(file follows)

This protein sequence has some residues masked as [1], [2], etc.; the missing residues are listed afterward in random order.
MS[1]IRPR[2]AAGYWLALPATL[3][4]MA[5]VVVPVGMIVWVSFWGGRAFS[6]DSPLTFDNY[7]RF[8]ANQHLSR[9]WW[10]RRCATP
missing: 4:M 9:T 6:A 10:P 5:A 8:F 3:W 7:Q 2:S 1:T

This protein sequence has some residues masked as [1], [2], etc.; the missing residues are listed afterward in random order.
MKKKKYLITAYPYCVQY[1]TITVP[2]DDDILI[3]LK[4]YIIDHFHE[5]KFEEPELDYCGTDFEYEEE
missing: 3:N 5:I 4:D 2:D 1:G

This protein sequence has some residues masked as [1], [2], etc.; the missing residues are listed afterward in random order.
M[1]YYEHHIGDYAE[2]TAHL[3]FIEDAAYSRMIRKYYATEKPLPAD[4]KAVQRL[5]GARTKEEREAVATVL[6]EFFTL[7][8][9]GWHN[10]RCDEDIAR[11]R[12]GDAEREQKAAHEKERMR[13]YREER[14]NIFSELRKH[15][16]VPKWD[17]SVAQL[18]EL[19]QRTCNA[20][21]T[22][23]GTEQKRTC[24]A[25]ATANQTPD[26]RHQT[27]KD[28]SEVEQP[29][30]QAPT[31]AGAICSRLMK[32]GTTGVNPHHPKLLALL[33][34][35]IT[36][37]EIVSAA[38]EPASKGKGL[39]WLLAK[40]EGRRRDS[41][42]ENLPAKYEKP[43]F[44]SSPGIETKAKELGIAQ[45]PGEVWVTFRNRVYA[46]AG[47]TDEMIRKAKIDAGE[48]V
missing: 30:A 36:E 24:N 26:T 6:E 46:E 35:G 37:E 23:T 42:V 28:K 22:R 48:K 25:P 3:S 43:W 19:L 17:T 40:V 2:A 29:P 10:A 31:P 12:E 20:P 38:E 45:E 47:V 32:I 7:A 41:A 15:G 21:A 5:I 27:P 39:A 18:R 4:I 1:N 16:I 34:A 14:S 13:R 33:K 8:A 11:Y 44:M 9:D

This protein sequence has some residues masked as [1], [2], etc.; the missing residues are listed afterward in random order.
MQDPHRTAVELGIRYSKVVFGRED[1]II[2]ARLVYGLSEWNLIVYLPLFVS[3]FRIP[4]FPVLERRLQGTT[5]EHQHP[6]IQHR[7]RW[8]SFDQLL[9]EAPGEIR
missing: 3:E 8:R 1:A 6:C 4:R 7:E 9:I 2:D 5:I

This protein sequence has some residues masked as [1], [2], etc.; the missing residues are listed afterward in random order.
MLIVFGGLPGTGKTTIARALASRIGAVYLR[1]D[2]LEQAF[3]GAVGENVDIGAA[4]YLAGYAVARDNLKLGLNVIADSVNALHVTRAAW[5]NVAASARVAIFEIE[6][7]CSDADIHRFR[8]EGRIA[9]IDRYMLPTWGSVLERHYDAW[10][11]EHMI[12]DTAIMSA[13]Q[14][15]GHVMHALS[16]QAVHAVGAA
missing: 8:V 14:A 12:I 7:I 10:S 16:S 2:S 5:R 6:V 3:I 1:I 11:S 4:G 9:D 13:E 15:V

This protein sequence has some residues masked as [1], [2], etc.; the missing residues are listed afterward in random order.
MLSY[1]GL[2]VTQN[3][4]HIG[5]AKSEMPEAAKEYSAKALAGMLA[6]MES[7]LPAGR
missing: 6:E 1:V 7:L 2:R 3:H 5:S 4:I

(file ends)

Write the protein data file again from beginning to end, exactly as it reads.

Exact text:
This protein sequence has some residues masked as [1], [2], etc.; the missing residues are listed afterward in random order.
MS[1]IRPR[2]AAGYWLALPATL[3][4]MA[5]VVVPVGMIVWVSFWGGRAFS[6]DSPLTFDNY[7]RF[8]ANQHLSR[9]WW[10]RRCATP
missing: 4:M 9:T 6:A 10:P 5:A 8:F 3:W 7:Q 2:S 1:T

This protein sequence has some residues masked as [1], [2], etc.; the missing residues are listed afterward in random order.
MKKKKYLITAYPYCVQY[1]TITVP[2]DDDILI[3]LK[4]YIIDHFHE[5]KFEEPELDYCGTDFEYEEE
missing: 3:N 5:I 4:D 2:D 1:G

This protein sequence has some residues masked as [1], [2], etc.; the missing residues are listed afterward in random order.
M[1]YYEHHIGDYAE[2]TAHL[3]FIEDAAYSRMIRKYYATEKPLPAD[4]KAVQRL[5]GARTKEEREAVATVL[6]EFFTL[7][8][9]GWHN[10]RCDEDIAR[11]R[12]GDAEREQKAAHEKERMR[13]YREER[14]NIFSELRKH[15][16]VPKWD[17]SVAQL[18]EL[19]QRTCNA[20][21]T[22][23]GTEQKRTC[24]A[25]ATANQTPD[26]RHQT[27]KD[28]SEVEQP[29][30]QAPT[31]AGAICSRLMK[32]GTTGVNPHHPKLLALL[33][34][35]IT[36][37]EIVSAA[38]EPASKGKGL[39]WLLAK[40]EGRRRDS[41][42]ENLPAKYEKP[43]F[44]SSPGIETKAKELGIAQ[45]PGEVWVTFRNRVYA[46]AG[47]TDEMIRKAKIDAGE[48]V
missing: 30:A 36:E 24:N 26:T 6:E 46:E 35:G 37:E 23:T 42:V 28:K 22:R 48:K 25:P 3:S 43:W 19:L 17:T 40:V 2:A 29:P 10:A 31:P 12:E 20:P 38:E 45:E 47:V 32:I 7:A 41:A 15:G 21:A 5:I 27:P 39:A 18:R 4:I 1:N 16:I 34:A 14:S 13:R 33:K 8:A 11:Y 44:M 9:D

This protein sequence has some residues masked as [1], [2], etc.; the missing residues are listed afterward in random order.
MQDPHRTAVELGIRYSKVVFGRED[1]II[2]ARLVYGLSEWNLIVYLPLFVS[3]FRIP[4]FPVLERRLQGTT[5]EHQHP[6]IQHR[7]RW[8]SFDQLL[9]EAPGEIR
missing: 3:E 8:R 1:A 6:C 4:R 7:E 9:I 2:D 5:I

This protein sequence has some residues masked as [1], [2], etc.; the missing residues are listed afterward in random order.
MLIVFGGLPGTGKTTIARALASRIGAVYLR[1]D[2]LEQAF[3]GAVGENVDIGAA[4]YLAGYAVARDNLKLGLNVIADSVNALHVTRAAW[5]NVAASARVAIFEIE[6][7]CSDADIHRFR[8]EGRIA[9]IDRYMLPTWGSVLERHYDAW[10][11]EHMI[12]DTAIMSA[13]Q[14][15]GHVMHALS[16]QAVHAVGAA
missing: 8:V 14:A 12:I 7:I 10:S 16:S 2:S 5:R 6:V 3:I 1:I 11:S 4:G 9:D 13:E 15:V

This protein sequence has some residues masked as [1], [2], etc.; the missing residues are listed afterward in random order.
MLSY[1]GL[2]VTQN[3][4]HIG[5]AKSEMPEAAKEYSAKALAGMLA[6]MES[7]LPAGR
missing: 6:E 1:V 7:L 2:R 3:H 5:S 4:I